Commercial, Military, Public Service


By Giovanni de Briganti | November 1, 2008
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Helicopter Industry Faces Perfect Storm

PARIS — The world’s helicopter industry, boosted to unprecedented levels of prosperity by a steady growth in orders during the past decade, would do well to prepare for the perfect storm that is now looming just over the horizon. And its effects are likely to be felt all the more keenly that all manufacturers have expanded their production facilities in anticipation that the good times would last.

Even before the financial crisis hit in October, it was clear that military expenditure in the Western world was headed for a sharp decline, as governments reduce defense budgets to cope with the rising cost of social programs. As always, defense spending is the first to be pruned because, politically, it is the least painful for governments.


Just on the basis of the approaching economic recession, both the military and civil helicopter markets have reason to fear a downturn.

Reduced military spending will not only reduce the money that is available to buy new helicopters, but also to repair and "reset" those that are already in service, and which have taken a beating during their deployment on combat missions in Afghanistan and Iraq.

Britain’s defense ministry, for example, is facing a £2 billion ($3.4 billion) cash crunch, and Future Lynx is one program that is rumored as a candidate for the budget axe. In France, a rise in defense spending is predicated on the defense ministry selling off surplus property — probably not a good bet given the state of the real estate market — and the situation is similar throughout Western Europe.

A second negative factor facing the helicopter industry, and again distinct from the financial crisis, is that the world’s economies were already heading for a recession. Previous economic down-cycles have shown that helicopters (together with general and business aviation) and other non-essential goods and services are the first to suffer. Now that economists are talking about the recession continuing until the end of 2009, at best, the downdraft is likely to be stronger than during the last (and milder) recession in the mid-1990s.

This is especially true of the oil industry. Traditionally, exploration (and thus helicopter usage) increases when higher oil prices make it profitable to look for new fields. In the present context, however, oil companies will be very careful when investing in exploration, as the wild swings we have seen in oil prices this year (from $70 to $147 a barrel, and back down to $80) make it difficult to determine when new fields can be profitable.

So, just on the basis of the approaching economic recession, both the military and civil helicopter markets have reason to fear a downturn. But the recession is not alone.

A third factor likely to complicate the industry’s troubles is, of course, the financial crisis which exploded in mid- September. How long it runs, and how deeply it eats into the fabric of the world’s economy, is anyone’s guess, but it is already clear that banks have dramatically cut back on loans, which means that it’s well-nigh impossible to borrow money in most of the world.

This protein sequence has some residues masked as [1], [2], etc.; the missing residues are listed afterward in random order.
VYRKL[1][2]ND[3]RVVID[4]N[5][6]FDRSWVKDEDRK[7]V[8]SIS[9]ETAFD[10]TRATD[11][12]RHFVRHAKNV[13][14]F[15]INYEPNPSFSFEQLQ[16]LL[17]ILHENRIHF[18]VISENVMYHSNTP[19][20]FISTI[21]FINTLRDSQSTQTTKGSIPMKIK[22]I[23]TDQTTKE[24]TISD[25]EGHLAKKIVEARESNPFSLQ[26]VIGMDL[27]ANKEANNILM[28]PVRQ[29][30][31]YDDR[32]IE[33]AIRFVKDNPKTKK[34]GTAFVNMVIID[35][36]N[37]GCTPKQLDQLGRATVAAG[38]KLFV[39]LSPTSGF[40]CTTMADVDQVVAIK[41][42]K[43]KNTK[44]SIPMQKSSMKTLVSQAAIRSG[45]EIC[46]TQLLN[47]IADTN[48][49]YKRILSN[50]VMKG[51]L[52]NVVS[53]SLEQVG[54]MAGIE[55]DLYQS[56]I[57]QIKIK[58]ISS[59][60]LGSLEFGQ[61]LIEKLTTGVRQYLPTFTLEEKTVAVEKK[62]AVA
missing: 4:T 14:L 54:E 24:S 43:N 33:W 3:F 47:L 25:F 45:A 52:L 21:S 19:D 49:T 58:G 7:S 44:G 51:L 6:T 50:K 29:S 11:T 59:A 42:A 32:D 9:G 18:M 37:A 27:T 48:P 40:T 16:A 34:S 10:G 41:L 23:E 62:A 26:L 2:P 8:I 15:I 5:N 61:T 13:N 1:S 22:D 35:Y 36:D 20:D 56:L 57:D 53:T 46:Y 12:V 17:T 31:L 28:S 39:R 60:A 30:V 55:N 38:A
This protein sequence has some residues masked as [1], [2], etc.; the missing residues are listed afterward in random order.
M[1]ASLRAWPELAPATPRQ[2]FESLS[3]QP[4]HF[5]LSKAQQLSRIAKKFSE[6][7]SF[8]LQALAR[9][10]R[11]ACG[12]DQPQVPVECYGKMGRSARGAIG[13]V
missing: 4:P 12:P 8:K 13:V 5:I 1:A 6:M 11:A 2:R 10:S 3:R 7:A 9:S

This will obviously have very negative effects on the industry. Prospective buyers will have to cancel or defer orders as their financing dries up because, as for airlines, profit margins in the helicopter industry are too low to allow operators to finance their acquisitions from cash flow or profits.

Compared to previous crises, a new danger lurks this time around: the possible collapse of military outsourcing contracts paid for through Private Finance Initiatives. This financial instrument gives industry a turnkey, long-term contract to provide a service to a military customer, who pays for it in installments. The great (but unsaid) advantage is that the money is paid from the military operations budget, and not from the acquisition budget, so defense ministries in effect keep it off their books. Britain, a great believer and a pioneer in this type of arrangement, has used it to finance its Defence Helicopter Flying School and other projects.

But for the PFI business model to work, contractors must be able to borrow money at an affordable rate to buy the hardware (in this case, the helicopters), the installations and pay for operations. Given how the credit market now looks, it is not only very likely that new PFI arrangements will be possible for quite some time; it is also possible that, unless contractors were particularly prudent in locking in their financing, some of these ventures may have to be, at the very least, revisited.

And this is particularly bad news for helicopter manufacturers, who were counting on the military outsourcing business, and PFI-like financing, to create a new, rich and lasting revenue stream. This now looks unrealistic.

The financial crisis will obviously hit all kinds of businesses throughout the world. But it will probably hit the helicopter industry worse than others.

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